Colour: Both have the same colour of old gold (yes, Diageo uses caramel to fix it that way). The texture of the 25y shows some fast fat legs and late sticky tears. The 30y shows early but very small tears and some late slow legs and fat tears.
Nose: The 25y offers this adorable sweet and strong phenolic profile with maritime aromas and some nice OBFs that I adore, one to sniff for hours. The nose of the 30y is more subtle but on the same profile. Hard to say which one is better - the 30y is more complex and delicate while the 25y is more powerful and impressive. Finally I opt for the 30y.
Mouthfeel: The 30y instantly coats the whole of the mouth with a slightly peppery feeling but without any distracting (bitter or drying) moments. That is really good! Surprisingly the 25y is smoother than the 30y on the mouthfeel but at least as much coating.
Taste: A very mellow and complex sweet-peaty-phenolic-maritime profile on the 25y that is multi-layered, really excellent. The 30y counters this with more punchiness (surprisingly) and a greater complexity of flavours adding more spicy and malty aromas to it than the 25y. But again I like the 25y a little better (on a very high level).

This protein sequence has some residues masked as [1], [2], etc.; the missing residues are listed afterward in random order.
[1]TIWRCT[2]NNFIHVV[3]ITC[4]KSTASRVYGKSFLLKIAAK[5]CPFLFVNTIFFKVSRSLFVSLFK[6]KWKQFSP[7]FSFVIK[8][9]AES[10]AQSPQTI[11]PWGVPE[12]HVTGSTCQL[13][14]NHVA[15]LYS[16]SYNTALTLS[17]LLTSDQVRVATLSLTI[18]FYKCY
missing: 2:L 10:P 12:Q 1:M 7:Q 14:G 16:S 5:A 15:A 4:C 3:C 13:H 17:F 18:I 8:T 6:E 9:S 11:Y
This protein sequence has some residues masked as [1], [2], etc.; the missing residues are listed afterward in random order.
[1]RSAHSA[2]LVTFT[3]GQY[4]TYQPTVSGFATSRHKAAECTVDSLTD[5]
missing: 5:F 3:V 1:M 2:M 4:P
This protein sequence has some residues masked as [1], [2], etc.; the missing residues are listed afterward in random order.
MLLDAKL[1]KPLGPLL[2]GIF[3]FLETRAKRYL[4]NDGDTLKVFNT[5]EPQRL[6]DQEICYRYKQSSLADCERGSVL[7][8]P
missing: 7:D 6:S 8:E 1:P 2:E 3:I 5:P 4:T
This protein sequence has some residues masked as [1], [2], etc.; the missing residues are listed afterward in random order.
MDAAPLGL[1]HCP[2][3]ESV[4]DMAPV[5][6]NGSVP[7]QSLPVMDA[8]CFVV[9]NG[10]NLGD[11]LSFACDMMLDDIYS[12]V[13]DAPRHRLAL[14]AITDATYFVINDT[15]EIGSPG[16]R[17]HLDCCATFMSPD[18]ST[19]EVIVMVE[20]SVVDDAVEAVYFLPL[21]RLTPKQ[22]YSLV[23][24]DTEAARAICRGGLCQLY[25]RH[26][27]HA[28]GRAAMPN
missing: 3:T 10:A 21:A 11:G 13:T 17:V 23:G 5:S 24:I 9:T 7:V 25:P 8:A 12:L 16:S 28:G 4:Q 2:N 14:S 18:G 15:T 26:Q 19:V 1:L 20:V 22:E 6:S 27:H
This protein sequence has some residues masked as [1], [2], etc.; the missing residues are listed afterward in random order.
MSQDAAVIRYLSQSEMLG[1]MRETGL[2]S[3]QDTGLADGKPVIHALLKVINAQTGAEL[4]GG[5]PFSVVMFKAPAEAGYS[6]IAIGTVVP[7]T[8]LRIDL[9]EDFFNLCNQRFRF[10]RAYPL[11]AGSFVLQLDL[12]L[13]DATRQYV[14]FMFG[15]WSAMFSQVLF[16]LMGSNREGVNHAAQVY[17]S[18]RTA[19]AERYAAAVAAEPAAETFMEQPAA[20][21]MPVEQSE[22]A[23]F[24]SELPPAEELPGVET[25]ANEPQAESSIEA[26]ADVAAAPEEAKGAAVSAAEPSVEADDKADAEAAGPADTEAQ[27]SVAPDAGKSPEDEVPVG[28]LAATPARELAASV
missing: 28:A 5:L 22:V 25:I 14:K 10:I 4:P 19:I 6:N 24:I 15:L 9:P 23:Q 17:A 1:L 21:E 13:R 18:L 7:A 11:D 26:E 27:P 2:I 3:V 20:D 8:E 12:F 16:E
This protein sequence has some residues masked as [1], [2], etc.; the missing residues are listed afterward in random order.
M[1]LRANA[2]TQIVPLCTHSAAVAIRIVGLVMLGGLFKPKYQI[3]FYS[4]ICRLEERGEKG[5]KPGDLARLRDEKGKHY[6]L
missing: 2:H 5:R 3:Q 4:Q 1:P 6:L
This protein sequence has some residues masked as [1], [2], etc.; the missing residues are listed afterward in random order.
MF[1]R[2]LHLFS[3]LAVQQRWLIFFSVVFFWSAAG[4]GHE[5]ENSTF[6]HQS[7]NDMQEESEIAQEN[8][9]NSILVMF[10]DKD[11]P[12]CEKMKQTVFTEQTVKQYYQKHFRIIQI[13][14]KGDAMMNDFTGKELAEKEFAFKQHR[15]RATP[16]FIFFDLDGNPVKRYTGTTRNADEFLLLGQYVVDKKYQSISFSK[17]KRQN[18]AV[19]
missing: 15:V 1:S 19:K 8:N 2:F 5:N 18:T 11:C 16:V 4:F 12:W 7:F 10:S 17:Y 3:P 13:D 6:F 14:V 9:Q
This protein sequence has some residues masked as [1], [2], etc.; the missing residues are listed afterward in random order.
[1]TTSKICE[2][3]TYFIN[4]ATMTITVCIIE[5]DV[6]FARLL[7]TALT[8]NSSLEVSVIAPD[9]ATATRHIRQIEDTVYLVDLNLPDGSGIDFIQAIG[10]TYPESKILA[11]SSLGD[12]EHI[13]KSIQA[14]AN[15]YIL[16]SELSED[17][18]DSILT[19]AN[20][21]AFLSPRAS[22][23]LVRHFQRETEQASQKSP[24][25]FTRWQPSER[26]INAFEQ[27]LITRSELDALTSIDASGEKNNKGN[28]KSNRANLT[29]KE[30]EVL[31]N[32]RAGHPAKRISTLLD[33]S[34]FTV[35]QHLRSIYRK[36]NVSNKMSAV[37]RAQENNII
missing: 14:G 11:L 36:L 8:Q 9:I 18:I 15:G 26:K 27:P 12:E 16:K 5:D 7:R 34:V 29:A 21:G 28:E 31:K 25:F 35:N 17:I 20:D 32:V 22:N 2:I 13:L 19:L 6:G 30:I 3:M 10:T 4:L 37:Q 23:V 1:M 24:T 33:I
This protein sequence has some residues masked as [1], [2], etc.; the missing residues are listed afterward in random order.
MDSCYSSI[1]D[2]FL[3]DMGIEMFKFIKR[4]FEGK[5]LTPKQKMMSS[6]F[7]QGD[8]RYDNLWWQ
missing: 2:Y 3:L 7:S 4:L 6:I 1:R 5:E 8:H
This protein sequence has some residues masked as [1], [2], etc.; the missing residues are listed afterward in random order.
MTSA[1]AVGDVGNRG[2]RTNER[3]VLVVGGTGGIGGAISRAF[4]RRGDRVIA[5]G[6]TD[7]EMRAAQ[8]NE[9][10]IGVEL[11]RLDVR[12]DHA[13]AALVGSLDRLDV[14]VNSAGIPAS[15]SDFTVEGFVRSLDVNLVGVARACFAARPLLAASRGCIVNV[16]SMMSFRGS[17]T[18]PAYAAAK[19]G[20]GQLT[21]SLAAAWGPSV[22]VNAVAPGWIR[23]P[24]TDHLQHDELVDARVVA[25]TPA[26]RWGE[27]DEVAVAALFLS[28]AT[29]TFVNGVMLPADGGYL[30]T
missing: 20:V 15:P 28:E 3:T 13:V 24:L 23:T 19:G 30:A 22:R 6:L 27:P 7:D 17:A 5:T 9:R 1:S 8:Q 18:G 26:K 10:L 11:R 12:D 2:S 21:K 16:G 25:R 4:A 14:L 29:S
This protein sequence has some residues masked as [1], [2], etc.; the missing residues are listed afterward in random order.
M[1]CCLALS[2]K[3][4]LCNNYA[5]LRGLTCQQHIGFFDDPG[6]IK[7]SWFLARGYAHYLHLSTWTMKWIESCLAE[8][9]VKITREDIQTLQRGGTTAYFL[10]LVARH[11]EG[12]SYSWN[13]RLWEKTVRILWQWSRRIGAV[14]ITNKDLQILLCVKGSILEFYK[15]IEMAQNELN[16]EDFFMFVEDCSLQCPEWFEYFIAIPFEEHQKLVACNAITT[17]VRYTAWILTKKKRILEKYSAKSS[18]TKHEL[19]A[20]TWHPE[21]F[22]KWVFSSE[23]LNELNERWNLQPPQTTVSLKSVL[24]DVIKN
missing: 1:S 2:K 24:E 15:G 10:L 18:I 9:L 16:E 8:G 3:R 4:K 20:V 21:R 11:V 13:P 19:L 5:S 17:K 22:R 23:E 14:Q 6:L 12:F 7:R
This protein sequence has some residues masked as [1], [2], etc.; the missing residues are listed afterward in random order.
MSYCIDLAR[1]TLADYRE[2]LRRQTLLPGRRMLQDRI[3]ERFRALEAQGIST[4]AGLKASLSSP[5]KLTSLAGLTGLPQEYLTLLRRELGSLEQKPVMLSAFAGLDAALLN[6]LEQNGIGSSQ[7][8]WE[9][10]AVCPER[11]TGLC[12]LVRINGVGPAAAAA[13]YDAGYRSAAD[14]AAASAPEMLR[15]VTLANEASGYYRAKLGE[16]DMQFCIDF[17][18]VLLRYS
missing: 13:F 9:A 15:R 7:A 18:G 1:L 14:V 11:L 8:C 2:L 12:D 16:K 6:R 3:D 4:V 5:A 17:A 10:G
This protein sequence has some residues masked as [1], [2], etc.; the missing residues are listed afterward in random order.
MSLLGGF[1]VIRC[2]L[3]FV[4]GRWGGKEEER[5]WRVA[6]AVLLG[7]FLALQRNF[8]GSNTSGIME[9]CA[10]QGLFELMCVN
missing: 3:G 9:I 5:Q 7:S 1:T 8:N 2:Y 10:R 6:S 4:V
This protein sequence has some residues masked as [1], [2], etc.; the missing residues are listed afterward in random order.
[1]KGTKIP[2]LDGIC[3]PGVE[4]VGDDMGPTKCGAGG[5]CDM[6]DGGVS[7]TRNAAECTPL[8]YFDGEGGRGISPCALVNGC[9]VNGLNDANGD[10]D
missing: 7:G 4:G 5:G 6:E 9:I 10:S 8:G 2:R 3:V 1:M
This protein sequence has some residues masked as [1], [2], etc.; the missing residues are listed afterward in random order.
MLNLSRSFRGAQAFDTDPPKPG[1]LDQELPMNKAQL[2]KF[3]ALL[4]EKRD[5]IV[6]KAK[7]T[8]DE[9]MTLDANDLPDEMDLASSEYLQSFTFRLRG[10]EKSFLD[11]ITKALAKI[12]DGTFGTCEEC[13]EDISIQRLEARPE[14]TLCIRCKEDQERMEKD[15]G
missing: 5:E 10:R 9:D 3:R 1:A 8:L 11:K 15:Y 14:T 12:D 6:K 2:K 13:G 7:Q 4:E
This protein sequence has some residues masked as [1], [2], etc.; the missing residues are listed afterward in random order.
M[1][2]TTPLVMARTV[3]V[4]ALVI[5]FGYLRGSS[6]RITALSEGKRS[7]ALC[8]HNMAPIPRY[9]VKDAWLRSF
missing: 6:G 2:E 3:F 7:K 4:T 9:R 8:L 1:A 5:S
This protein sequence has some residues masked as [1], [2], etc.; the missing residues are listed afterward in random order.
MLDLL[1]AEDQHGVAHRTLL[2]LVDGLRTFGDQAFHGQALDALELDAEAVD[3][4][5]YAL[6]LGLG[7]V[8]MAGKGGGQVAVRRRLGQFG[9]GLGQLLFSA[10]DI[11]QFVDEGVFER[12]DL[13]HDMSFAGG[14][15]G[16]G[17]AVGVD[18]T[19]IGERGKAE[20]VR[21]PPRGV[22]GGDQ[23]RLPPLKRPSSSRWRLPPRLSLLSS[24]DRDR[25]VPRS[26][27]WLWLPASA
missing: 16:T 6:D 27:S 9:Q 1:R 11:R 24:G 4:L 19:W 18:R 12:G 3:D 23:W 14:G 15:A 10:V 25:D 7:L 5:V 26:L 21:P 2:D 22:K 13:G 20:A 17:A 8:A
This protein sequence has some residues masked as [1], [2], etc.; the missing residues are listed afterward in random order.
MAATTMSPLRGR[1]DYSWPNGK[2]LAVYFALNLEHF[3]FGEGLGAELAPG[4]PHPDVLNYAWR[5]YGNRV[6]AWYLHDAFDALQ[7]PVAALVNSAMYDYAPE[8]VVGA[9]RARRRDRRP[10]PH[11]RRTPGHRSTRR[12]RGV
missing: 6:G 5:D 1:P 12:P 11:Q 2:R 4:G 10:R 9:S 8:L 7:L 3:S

Finish: Both are very long with the 30y vanishing in several waves without any distracting notes. Close to perfection it is (remember Yota)! The 25y finishes a little shorter (just long, not very long...), but again without any flaws or off-notes. This round wins the 30y year old.
Water is not needed on both (it does not really harm and smoothen the drams even further, but it takes away some power, too). I am really blown away by the high quality of both drams, the only flaw is the drinker-unfriendly price tag choosen by Diageo for the 30 year old. I am willing to pay as much as 250 Euro for the 30 year old - but not a single Cent more!